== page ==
I just had a good cry this afternoon. I am reading Little Women for the second time (the first time was more than a decade ago) and today I read the part where Beth dies. If you’ve read the book, you’ll know that it’s about four sisters of the March family- Meg, Jo, Beth, and Amy. Beth March is the sweetest of them all. She’s simple, loving, meek, and attends to homely tasks with sincerity. She willingly gives her time and attention to helping others with their chores. She is often generous to strangers and does acts of kindness to people both known and unknown. Of all the sisters, she leads the least scintillating life because her world is enveloped in her house amidst her parents, sisters, and the little town she lives in. Jo wishes to be a world-famous writer, Meg desires life’s luxuries for herself, and Amy longs to be a ‘lady’ and marry into a rich family. Beth’s greatest desire is to be amidst her loved ones. When she passes away, every single person who’s ever known her mourns.
On her deathbed, she comes across a note written by her sister Jo talking about the ways in which Beth has touched her and the lessons her selfless nature has unknowingly imparted.
“Have I been all that to you, Jo?”
“Oh, Beth, so much, so much!”
“Then I don’t feel as if I’d wasted my life. I’m not so good as you make me, but I have tried to do right. And now, when it’s too late to begin even to do better, it’s such a comfort to know that someone loves me so much, and feels as if I’d helped them.”
For some reason, this conversation touched my heart deeply. Beth’s low-key, unassuming, simple personality got me thinking about the people in my own life who work away in the background, making my life so easy, comfortable, and beautiful. Their energy is a steady, constant hum in the background that light’s up my life. Their presence is so loving, comforting, and enduring that it’s often easy to forget them and the role they play in my life. My paternal grandfather was one such person in my life. He passed away a couple of years ago. He died of cancer and it was only after he was gone that I realised the effect his presence in the house had on me…on the entire family. He had a steady, patient, happy air about him that gave me a lot of peace. He made home, home. No one was or has ever been as patient with me as him. I miss him direly. Who are the Beths in your life?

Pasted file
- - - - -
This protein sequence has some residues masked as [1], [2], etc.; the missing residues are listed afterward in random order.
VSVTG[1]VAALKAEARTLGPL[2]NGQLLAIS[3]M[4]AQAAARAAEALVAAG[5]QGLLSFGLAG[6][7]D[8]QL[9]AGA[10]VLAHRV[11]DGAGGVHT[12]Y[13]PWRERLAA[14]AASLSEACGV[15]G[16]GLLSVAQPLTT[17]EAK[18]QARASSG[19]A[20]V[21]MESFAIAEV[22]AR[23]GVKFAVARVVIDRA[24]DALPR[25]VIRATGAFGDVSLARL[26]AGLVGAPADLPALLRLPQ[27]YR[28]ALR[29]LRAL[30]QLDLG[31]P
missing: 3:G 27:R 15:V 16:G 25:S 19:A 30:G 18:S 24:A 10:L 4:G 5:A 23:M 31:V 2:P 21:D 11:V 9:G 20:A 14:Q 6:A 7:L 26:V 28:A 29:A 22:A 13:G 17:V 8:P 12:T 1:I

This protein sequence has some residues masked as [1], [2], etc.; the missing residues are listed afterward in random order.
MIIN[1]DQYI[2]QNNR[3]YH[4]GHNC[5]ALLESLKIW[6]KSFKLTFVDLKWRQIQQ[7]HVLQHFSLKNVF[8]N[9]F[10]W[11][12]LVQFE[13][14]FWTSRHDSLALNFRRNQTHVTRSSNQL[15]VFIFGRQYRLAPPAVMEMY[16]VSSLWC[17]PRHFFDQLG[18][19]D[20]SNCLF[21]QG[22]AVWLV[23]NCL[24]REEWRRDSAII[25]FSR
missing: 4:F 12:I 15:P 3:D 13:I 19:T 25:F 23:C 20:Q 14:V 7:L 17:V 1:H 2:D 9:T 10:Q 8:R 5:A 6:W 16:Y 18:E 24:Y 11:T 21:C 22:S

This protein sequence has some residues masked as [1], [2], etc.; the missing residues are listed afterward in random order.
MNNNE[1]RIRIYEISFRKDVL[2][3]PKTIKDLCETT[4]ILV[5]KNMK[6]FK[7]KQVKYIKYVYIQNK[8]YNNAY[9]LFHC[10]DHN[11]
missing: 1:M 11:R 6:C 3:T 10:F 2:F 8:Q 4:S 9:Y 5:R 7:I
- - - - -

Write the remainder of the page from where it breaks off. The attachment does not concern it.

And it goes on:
Beth’s personality also got me thinking about generosity and kindness. They seem to be the universal languages of bonding and human connection. You never, ever forget a helping hand or a kind deed. What about day-to-day generosity, though? For eg., my maternal grandmother is a kindly, patient soul who tirelessly cooks and takes care of household matters day-in and day-out. She’s been doing this for years and years. In the book, Beth worries that she’s not done anything that matters and has wasted her life. While grandiose accomplishments are wonderful and praise-worthy, there’s something deeply enduring about daily toil and selflessness that makes a person far more remembered. It’s what makes them so loved and missed long after they’re gone.
I’d like to be a Beth to someone one day. I think it would be a pity to live life without having played such a role to at least somebody. I’m a person with big plans and lofty goals. I’d like the world to know my name someday. Beth reminded me that it’s better to be deeply and intimately missed by a few people than being remembered fleetingly by millions of people. To be that eternal sunshine for someone…to love simply and purely. And to let that be enough.
One of the biggest regrets I have is that I never spent enough time with my paternal grandfather when he was on his deathbed. I never told him how much he meant to me. It was only after he passed away that I realised the role he’d played in my life on a daily basis. It was like having a beautiful tree in one’s backyard and to one day find that it was gone, leaving behind emptiness. I so wish I’d just held his hand and told him how much he meant to me. I’m going to make sure that it doesn’t happen with my maternal grandparents both of whom are alive.
Make sure that you recognise the Beths in your life and waste no time in telling them how much they mean to you. Don’t let their steadiness and constancy fool you into taking them for granted and believing that they’ll last forever. They won’t. Cherish them and love them with all your heart. And above all, tell them so.